Then there is the work done by Monica Gagliano from the University of Western Australia, along with colleagues from Bristol and Florence, who “has, quite literally, had her ear to the ground”. Monica Gagliano’s work showed that roots crackle at a frequency of 220 hertz, causing other roots to orient their tips in the direction of the sound; they were literally listening in. Or the remarkable findings on photosynthesis by students from the Institute for Environmental Research at RWTH Aachen, Germany. Quoting from unpublished research from RWTH, Wohlleben says that the students discovered that within a forest each beech tree grows in a unique location even if one tree is just yards away from another tree. The nutrition, water retention capacity, access to light, and so on, vary, which might lead one to think that the trees would all photosynthesise at varying rates, but the students found that the rate of photosynthesis was the same.

“The trees, it seems, are equalising differences between the strong and the weak…. This equalisation is taking place underground, through the roots. There’s obviously a lively exchange going on down there. Whoever has an abundance of sugar hands some over; whoever is running short gets help…. It’s a bit like the way social security systems operate to ensure individual members of society don’t fall too far behind.”

While Wohlleben’s own life has evolved from working for the forestry commission in Germany to running his own environment-friendly woodland where he aims for the return of primeval forests, he still straddles two worlds to some extent. He relates an anecdote on how beeches were introduced to an area where only pines grew.

It must be understood that there is no old world forest in Europe any more. They are all plantations to that extent. The beeches planted in this particular corner of Germany were meant to neutralise the acid in the fallen pine needles “to make them more palatable to the creatures in the soil”. The role of the beeches was to be one of service trees, never to be cut for lumber. But after some decades, the beeches “showed what they were made of”. Their annual leaf fall changed the atmospherics of the forest, making it more humid, and the thriving beech trees prevented the wind from cutting through the forest, thereby further conserving the humidity.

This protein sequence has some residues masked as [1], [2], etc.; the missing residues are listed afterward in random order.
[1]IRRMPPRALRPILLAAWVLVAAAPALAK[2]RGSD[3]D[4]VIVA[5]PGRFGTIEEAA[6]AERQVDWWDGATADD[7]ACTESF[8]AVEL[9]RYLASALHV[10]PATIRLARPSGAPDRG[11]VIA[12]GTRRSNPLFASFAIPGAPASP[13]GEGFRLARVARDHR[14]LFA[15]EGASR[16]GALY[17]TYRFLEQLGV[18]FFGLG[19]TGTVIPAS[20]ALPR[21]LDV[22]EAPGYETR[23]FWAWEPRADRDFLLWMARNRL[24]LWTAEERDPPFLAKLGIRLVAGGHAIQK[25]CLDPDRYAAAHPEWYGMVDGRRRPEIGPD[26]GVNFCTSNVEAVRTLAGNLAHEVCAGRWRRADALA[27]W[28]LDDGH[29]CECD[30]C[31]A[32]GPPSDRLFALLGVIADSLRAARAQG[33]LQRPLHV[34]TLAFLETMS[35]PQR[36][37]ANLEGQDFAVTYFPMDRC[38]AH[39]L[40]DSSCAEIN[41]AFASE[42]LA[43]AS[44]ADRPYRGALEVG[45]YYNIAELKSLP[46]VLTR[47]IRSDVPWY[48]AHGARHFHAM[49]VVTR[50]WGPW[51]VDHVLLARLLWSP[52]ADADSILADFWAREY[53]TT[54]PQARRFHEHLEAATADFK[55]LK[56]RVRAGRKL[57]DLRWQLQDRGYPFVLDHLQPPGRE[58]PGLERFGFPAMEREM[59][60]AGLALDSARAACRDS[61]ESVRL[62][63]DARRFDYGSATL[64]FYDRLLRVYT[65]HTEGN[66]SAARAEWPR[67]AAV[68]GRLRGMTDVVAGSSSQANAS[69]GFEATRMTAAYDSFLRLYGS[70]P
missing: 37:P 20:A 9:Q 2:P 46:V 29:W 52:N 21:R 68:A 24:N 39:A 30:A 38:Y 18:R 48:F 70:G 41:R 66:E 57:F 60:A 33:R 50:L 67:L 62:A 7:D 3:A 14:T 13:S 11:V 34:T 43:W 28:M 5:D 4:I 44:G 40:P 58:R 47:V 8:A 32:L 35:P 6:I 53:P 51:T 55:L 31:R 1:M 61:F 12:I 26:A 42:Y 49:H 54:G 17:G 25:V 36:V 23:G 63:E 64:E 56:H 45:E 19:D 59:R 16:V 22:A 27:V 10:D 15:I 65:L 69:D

Soon the area became more suitable for deciduous trees than for the “frugal conifer”. Whether this management of the forest is good or bad cannot be judged because old growth forests in Europe were cut down long ago, and as Wohlleben says: “[P]eople put the forests in places that made sense to them.” He does, however, say that “the struggles and strategies in forests left to their own devices, and the tension created when forests are planted instead of evolving at their own pace are issues that resonate far beyond my experiences”.


The beauty of Wohlleben’s book is, of course, in what he writes, but even more than that is the fact that it has become a bestseller. The book was written and published in German, and thanks must be given to Wohlleben’s translator, who has made the book not just readable but unputdownable with its matter-of-fact tone, gentle humour and non-patronising writing. Much of what the author says is known and even more is believed without supporting “fact”, but when all this information comes from a formally trained scientist, even those who jump at dismissing such knowledge are willing to listen to some one say (if not accept) that trees could have a system of communication, a sense of community and also feelings.

Wohlleben’s thinking is fresh, youthful, experienced, excited, full of wonder and yet faithful to his basic training of science. This is what gives The Hidden Life of Trees such mass appeal. The book brings soul back to science without making anyone feel sentimental or squeamish about the word and its associations. It is the breaking of this barrier that adds considerably to the book’s appeal.